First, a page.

An interesting week

Where to start. 

Went in to the doctors with Harper our youngest boy at the weekend when we found he had a combination of an unusual rash and wasn’t well. The doctor said he thought it should be looked at by a specialist and sent us off to Dorchester hospital. Here we discovered that what may be wrong with Harper is that he has leukaemia. 

This was a bit of a shock as you might imagine and Rachel and Harper were taken in an ambulance to Southampton General hospital to a specialist oncology ward – Piam Brown ward to await a bone-marrow biopsy. I have to say up front that the staff there were all, without exception, as helpful, friendly and kind as one could possibly hope for.

Harper endured many blood tests and didn’t enjoy canulars being fitted (can’t blame him the poor thing). What they were looking for was evidence of leukaemic cells, cells that shouldn’t be there, and they couldn’t say for certain from looking at the blood only – this was why a look at some bone-marrow was required.

Rachel and I didn’t really know what to think. The biopsy was on the Tuesday at about ten and we had a dream-like day hopping between feeling positive and strong enough to cope and feeling tearful and fearful of the unknown. Talking to the other parents around the ward was extremely comforting and we met some lovely people.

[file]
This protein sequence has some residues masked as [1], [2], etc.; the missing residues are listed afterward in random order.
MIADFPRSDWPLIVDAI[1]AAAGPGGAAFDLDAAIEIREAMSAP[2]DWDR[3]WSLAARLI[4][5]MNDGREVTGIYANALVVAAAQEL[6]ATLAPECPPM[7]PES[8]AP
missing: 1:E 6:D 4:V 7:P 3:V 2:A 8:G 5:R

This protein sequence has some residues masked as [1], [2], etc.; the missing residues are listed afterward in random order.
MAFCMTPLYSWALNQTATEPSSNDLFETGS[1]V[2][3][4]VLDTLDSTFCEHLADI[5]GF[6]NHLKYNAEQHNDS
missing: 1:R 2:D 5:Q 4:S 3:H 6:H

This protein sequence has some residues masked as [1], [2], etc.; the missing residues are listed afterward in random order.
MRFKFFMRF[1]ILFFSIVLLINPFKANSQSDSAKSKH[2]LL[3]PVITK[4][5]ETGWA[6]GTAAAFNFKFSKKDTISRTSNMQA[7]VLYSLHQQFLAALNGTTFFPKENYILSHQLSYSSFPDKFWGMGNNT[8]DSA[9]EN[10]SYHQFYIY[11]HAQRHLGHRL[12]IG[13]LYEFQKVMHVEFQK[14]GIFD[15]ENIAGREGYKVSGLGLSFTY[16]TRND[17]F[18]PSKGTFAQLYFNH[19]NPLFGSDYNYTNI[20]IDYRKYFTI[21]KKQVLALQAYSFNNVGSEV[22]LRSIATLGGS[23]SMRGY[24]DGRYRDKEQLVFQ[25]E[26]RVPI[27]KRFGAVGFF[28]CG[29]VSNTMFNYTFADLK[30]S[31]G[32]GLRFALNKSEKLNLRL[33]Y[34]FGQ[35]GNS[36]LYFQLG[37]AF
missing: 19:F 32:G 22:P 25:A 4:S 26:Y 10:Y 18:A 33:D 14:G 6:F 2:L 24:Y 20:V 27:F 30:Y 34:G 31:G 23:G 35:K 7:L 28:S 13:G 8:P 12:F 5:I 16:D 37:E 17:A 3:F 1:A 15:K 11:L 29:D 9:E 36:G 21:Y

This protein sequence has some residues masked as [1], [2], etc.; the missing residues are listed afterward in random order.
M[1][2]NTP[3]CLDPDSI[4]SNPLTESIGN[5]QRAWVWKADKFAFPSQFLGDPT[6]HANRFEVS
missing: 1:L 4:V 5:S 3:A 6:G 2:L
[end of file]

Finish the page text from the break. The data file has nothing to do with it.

Elliot our other boy was such an enormous help. He was patient, funny and kind to his brother and I have no doubt he was pretty hacked-off with being shut indoors the whole time.

I’ll cut to the quick and say that Harper’s bone-marrow didn’t show signs of luekaemia and so with no real time to establish what on earth was going on, we were let off the hook, so to speak.

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My main reason for writing this up here is to pass on details of the children’s cancer charity CLIC Sargent.

They provide all sorts of help for families and for the children themselves and we even benefitted from their help in our short period of limbo there in Southampton in being allowed to stay in a house they have, Clic Haven next to the hospital, which is a peaceful haven in which to hide from the stress of being away from home with so much of your energy being used up in caring for your wonderful children. If you can imagine yourself having been on your feet all day and finally being allowed to sit down, this is Clic Haven only many times magnified.

Writing this up, I’m having a job recalling what we went through.

My Dad, Arthur, died in 2000 of a luekaemia (Non-Hodgkin’s Lymphoma) and I feel that now’s the time to make a bit of effort and help cancer charities much more than I do, in whatever way I can. We were fortunate of course and many families who have children with cancer, many who we met, will continue to need lots of energy and help (and sleep!) to make sure they can continue to see the various treatments through. Luekaemia is a very treatable cancer by all accounts and there’s great leaps of progress being made in the search for treatments and cures for all cancers.

Thankyou to the staff of the Piam Brown ward at the Southampton General Hospital. In some respects, to be there is a fortunate thing. You couldn’t hope to be in better hands.

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